int fnmatch(const char *pattern, const char *string,
The fnmatch() function shall match patterns as described in the Shell and Utilities volume of IEEE Std 1003.1-2001, Section 2.13.1, Patterns Matching a Single Character, and Section 2.13.2, Patterns Matching Multiple Characters. It checks the string specified by the string argument to see if it matches the pattern specified by the pattern argument.
The flags argument shall modify the interpretation of pattern and string. It is the bitwise-inclusive OR of zero or more of the flags defined in <fnmatch.h>. If the FNM_PATHNAME flag is set in flags, then a slash character ( '/' ) in string shall be explicitly matched by a slash in pattern; it shall not be matched by either the asterisk or question-mark special characters, nor by a bracket expression. If the FNM_PATHNAME flag is not set, the slash character shall be treated as an ordinary character.
If FNM_NOESCAPE is not set in flags, a backslash character ( '\' ) in pattern followed by any other character shall match that second character in string. In particular, "\\" shall match a backslash in string. If FNM_NOESCAPE is set, a backslash character shall be treated as an ordinary character.
If FNM_PERIOD is set in flags, then a leading period ( '.' ) in string shall match a period in pattern; as described by rule 2 in the Shell and Utilities volume of IEEE Std 1003.1-2001, Section 2.13.3, Patterns Used for Filename Expansion where the location of "leading" is indicated by the value of FNM_PATHNAME:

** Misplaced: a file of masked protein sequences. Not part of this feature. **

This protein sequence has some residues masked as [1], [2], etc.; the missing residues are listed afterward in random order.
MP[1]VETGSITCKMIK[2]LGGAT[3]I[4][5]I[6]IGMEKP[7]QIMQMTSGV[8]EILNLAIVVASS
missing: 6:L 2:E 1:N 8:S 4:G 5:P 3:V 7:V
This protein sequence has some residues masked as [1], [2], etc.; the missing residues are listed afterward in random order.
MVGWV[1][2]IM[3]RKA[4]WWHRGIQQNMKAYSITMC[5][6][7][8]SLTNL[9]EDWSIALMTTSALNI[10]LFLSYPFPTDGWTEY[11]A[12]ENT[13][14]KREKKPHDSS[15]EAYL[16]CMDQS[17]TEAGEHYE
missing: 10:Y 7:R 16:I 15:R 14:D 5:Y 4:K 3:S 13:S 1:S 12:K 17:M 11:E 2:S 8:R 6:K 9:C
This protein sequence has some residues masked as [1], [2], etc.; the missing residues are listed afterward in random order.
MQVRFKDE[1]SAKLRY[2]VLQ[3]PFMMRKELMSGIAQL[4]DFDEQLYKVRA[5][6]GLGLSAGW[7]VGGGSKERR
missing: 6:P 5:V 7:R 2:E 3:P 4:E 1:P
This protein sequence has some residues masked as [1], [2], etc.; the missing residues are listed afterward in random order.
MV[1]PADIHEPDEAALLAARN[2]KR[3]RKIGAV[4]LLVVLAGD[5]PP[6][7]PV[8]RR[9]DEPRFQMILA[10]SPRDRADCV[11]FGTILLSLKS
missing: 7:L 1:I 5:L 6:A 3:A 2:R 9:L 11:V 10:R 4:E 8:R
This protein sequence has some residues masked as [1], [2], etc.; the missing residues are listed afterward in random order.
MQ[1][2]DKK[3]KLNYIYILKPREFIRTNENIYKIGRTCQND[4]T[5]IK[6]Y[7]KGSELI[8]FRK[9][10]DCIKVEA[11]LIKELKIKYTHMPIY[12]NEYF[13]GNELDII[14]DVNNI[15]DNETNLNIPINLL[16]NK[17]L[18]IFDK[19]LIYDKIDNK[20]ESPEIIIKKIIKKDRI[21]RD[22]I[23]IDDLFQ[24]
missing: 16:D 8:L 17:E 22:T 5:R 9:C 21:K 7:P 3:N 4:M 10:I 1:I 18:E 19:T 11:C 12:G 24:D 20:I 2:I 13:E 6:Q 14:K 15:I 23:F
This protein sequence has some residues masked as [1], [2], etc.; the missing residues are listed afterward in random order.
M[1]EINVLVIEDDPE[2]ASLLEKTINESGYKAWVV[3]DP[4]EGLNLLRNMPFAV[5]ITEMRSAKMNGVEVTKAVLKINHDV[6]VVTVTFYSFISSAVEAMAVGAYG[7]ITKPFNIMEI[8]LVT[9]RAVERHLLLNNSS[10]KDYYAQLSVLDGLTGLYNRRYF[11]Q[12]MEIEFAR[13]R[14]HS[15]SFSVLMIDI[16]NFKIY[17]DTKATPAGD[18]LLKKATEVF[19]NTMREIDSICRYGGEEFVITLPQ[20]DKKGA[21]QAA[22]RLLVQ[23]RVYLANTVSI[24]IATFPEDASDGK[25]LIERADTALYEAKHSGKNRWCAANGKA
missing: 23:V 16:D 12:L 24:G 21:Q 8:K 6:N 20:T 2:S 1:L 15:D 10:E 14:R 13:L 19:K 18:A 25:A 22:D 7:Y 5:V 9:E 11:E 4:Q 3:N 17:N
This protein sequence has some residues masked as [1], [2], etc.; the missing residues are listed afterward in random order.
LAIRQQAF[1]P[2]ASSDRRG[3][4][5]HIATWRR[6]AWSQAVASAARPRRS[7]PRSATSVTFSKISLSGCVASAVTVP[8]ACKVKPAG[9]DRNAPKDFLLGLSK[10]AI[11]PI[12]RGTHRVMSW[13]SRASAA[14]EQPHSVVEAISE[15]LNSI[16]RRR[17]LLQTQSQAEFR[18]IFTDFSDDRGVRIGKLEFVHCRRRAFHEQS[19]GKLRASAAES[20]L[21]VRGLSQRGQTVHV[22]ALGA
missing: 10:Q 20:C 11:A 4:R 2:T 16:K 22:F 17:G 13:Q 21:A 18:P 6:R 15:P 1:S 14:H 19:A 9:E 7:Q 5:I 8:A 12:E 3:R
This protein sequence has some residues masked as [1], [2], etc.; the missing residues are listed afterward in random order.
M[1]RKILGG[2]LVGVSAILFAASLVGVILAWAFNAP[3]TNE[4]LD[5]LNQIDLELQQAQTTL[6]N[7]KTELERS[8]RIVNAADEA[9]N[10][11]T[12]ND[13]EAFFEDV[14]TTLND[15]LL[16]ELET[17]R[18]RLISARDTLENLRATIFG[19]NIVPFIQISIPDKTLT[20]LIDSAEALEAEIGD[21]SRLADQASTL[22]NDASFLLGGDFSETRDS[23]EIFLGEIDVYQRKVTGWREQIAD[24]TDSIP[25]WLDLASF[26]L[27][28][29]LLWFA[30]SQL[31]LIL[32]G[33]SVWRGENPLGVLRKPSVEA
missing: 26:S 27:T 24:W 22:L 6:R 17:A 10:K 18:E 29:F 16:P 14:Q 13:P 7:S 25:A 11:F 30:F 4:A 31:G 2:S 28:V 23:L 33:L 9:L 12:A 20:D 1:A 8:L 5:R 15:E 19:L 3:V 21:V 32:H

If FNM_PERIOD is not set, then no special restrictions are placed on matching a period.
If string matches the pattern specified by pattern, then fnmatch() shall return 0. If there is no match, fnmatch() shall return FNM_NOMATCH, which is defined in <fnmatch.h>. If an error occurs, fnmatch() shall return another non-zero value.
No errors are defined.
The following sections are informative.
The fnmatch() function has two major uses. It could be used by an application or utility that needs to read a directory and apply a pattern against each entry. The find utility is an example of this. It can also be used by the pax utility to process its pattern operands, or by applications that need to match strings in a similar manner.
The name fnmatch() is intended to imply filename match, rather than pathname match. The default action of this function is to match filenames, rather than pathnames, since it gives no special significance to the slash character. With the FNM_PATHNAME flag, fnmatch() does match pathnames, but without tilde expansion, parameter expansion, or special treatment for a period at the beginning of a filename.
This function replaced the REG_FILENAME flag of regcomp() in early proposals of this volume of IEEE Std 1003.1-2001. It provides virtually the same functionality as the regcomp() and regexec() functions using the REG_FILENAME and REG_FSLASH flags (the REG_FSLASH flag was proposed for regcomp(), and would have had the opposite effect from FNM_PATHNAME), but with a simpler function and less system overhead.
glob() , wordexp() , the Base Definitions volume of IEEE Std 1003.1-2001, <fnmatch.h>, the Shell and Utilities volume of IEEE Std 1003.1-2001